One day I had a dream that I was going to start running. As a UK size 26/28 woman I had never run before, because I was so used to people telling me what I could and couldn't do. Everybody wanted to tell me that "I wasn't a runner", so I think my dream was my mind unconsciously saying "I'll show them" and do it anyway.
After that dream, I started doing whatever I could, to get to that running goal. The first time I tried I could barely walk one mile, but I didn't give up. I started walking home from work every day, until eventually I was able to start running parts of my walk home.
That was five years ago, and now I try to run at least four times a week. Still, that first half mile feels impossible, but I've learnt that every runner I've spoken to feels the same way. Once I've passed that half mile I think "Woah, I'm actually doing this" and I realise it's not actually that bad.[instagram]https://www.instagram.com/p/BixklPZlNkp/?utm_source=ig_embed&utm_medium=loading[/instagram]
I’m a slow runner and I don’t really like run clubs because I don’t want my running to be competitive, that’s not what it’s about for me. Some days I'll run as far as I physically can, other days I'll run two miles. For me, running is about getting in touch with my body and being in tune with how I move. We're always taught that our minds and bodies are separate entities that somehow form us. We always talk about taking care of your body, or taking care of your mind. But, we never really talk about how those two intertwine. For me, those two things come together only when I'm running.
Usually I run the same trail every week, but on Saturdays whenever I'm out running, I always get people stop and clap me on. They say things like “You go girl, you’re gonna achieve your goals”. Their immediate assumption is not only that I'm out there running to lose weight, but also that this is the first time I've ever run before and that I need encouragement. It's so frustrating. Would you stop and cheer on a thin runner? Would you high five them and tell them to keep up the good work? No. Not only are you projecting your own body issues onto me, but you're taking away the connective feeling that I get from running.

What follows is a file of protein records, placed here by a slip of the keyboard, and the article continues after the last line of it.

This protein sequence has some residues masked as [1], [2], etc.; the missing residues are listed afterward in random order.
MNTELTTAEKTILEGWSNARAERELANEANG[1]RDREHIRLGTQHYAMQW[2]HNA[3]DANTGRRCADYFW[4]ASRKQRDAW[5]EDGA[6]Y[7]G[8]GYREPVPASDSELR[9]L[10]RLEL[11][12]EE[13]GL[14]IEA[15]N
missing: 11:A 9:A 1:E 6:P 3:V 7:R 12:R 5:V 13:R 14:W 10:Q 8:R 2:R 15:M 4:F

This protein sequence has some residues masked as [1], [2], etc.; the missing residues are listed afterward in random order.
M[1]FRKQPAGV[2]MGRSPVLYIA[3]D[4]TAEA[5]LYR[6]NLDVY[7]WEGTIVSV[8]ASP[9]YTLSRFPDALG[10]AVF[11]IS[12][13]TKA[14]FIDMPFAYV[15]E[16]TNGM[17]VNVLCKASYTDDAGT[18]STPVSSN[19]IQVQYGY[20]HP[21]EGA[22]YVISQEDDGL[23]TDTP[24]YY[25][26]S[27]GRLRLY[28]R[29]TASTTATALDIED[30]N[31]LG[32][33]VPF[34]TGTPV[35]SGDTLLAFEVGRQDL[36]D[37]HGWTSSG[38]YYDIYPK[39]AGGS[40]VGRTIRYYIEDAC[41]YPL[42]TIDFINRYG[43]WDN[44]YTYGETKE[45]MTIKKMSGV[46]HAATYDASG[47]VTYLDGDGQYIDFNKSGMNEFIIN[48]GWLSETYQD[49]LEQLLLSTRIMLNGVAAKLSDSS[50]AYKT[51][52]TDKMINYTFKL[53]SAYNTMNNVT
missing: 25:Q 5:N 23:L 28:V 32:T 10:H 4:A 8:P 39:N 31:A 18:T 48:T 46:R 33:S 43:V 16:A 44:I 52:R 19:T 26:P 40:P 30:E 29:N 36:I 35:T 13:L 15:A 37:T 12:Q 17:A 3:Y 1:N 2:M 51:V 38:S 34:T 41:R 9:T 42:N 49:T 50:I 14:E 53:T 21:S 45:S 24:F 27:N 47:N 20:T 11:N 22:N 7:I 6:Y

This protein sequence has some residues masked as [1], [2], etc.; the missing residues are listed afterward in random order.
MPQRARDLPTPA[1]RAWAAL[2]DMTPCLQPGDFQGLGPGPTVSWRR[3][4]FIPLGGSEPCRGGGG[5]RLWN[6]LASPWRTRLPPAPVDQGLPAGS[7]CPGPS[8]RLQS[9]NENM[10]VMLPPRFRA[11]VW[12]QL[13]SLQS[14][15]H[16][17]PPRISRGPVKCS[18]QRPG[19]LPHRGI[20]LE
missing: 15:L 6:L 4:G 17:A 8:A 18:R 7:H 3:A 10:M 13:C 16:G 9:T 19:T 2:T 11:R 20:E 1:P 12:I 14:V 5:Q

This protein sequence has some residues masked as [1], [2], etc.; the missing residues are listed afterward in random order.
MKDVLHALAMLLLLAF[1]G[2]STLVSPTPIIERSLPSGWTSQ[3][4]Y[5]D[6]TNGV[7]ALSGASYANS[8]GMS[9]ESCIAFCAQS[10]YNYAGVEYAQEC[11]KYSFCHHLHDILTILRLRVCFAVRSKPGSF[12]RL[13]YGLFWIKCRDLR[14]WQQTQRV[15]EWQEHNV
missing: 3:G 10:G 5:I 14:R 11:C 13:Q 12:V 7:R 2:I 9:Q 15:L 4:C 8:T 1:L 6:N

When I run I’m listening to my body in a way that I don’t feel I listen to my body on a regular basis otherwise, and that is special. When someone interjects and cheers me on, I start thinking more about how people are perceiving me running, rather than what it feels like to run. What you feel like is so much more important than what you look like, and by making these assumptions, I have a shallower experience.
For me, running isn't about weight loss. It's about pushing my body and connecting with my community. That's why I always take my dog, Data, with me when I run, he freaks out when I put on my running shoes. I stop and interact with people in my community that I see every day when I'm out for my run. It's not a competition for me and I don’t think that’s bad. People have different reasons for running, but mine isn’t to win and I’m never going to win, and that’s okay.[instagram]https://www.instagram.com/p/BaWlmLYB7sI/?utm_source=ig_embed&utm_medium=loading[/instagram]
As a plus-size woman I'm shamed if I don't exercise and I'm shamed if I do exercise. It sucks that you have a choice on the way you want to be shamed, but that's the reality of the world we live in. I know that sounds like the saddest thing, but it's exactly why you should choose whatever option is best for you. You're going to get negative comments either way, so don't let that be the reason to keep you from running.
Having said that, there are signs that attitudes could slowly be changing. When someone takes a picture of a plus-size person working out in the gym and tries to shame them online for example, the Internet is usually appalled. It's immediately obvious to everyone that the person doing that is a douche bag. Remember, you don’t have to work out in a gym. There are plenty of other options and ways to move your body. You can start by just taking a walk around your neighbourhood at night. I guarantee you'll feel better about your life.
I've come to a point where I've accepted that because I'm such an abnormality when I run, people will see me and go "Oh, what was that". But if anything, it empowers me and reminds me exactly why I started doing this in the first place.
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